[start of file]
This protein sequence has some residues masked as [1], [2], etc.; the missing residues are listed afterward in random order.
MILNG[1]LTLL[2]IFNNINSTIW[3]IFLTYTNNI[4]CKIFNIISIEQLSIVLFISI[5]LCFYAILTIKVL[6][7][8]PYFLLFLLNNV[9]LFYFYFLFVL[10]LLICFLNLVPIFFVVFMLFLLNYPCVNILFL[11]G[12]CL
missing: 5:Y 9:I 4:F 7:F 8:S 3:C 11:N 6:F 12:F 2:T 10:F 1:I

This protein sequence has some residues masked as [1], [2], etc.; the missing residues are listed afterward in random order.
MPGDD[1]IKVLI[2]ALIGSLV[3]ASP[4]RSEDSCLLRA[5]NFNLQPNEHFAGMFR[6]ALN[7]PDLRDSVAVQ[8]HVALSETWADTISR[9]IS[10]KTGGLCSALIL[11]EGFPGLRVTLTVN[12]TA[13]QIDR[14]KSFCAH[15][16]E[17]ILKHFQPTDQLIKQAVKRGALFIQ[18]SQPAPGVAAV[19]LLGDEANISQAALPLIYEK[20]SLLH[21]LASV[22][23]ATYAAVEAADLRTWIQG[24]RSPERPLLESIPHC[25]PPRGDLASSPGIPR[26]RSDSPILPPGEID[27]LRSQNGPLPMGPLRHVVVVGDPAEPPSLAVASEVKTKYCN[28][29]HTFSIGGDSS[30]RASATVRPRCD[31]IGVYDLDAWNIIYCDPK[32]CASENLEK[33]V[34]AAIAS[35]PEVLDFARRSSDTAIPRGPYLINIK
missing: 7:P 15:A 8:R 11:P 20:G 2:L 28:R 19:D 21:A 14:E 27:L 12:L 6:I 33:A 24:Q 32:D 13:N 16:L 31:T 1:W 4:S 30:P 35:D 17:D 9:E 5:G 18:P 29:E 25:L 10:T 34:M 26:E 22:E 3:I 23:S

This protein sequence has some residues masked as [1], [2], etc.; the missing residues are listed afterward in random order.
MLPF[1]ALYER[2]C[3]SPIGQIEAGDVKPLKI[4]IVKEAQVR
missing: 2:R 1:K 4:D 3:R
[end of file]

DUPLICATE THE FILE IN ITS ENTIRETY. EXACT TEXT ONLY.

This protein sequence has some residues masked as [1], [2], etc.; the missing residues are listed afterward in random order.
MILNG[1]LTLL[2]IFNNINSTIW[3]IFLTYTNNI[4]CKIFNIISIEQLSIVLFISI[5]LCFYAILTIKVL[6][7][8]PYFLLFLLNNV[9]LFYFYFLFVL[10]LLICFLNLVPIFFVVFMLFLLNYPCVNILFL[11]G[12]CL
missing: 5:Y 9:I 4:F 7:F 8:S 3:C 11:N 6:F 12:F 2:T 10:F 1:I

This protein sequence has some residues masked as [1], [2], etc.; the missing residues are listed afterward in random order.
MPGDD[1]IKVLI[2]ALIGSLV[3]ASP[4]RSEDSCLLRA[5]NFNLQPNEHFAGMFR[6]ALN[7]PDLRDSVAVQ[8]HVALSETWADTISR[9]IS[10]KTGGLCSALIL[11]EGFPGLRVTLTVN[12]TA[13]QIDR[14]KSFCAH[15][16]E[17]ILKHFQPTDQLIKQAVKRGALFIQ[18]SQPAPGVAAV[19]LLGDEANISQAALPLIYEK[20]SLLH[21]LASV[22][23]ATYAAVEAADLRTWIQG[24]RSPERPLLESIPHC[25]PPRGDLASSPGIPR[26]RSDSPILPPGEID[27]LRSQNGPLPMGPLRHVVVVGDPAEPPSLAVASEVKTKYCN[28][29]HTFSIGGDSS[30]RASATVRPRCD[31]IGVYDLDAWNIIYCDPK[32]CASENLEK[33]V[34]AAIAS[35]PEVLDFARRSSDTAIPRGPYLINIK
missing: 7:P 15:A 8:R 11:P 20:G 2:L 28:R 19:D 21:A 14:E 27:L 12:L 6:I 33:A 24:Q 32:D 13:N 16:L 31:T 1:W 4:S 30:P 35:D 17:D 9:E 5:G 18:P 29:E 25:L 10:T 34:M 26:E 22:E 3:I 23:S

This protein sequence has some residues masked as [1], [2], etc.; the missing residues are listed afterward in random order.
MLPF[1]ALYER[2]C[3]SPIGQIEAGDVKPLKI[4]IVKEAQVR
missing: 2:R 1:K 4:D 3:R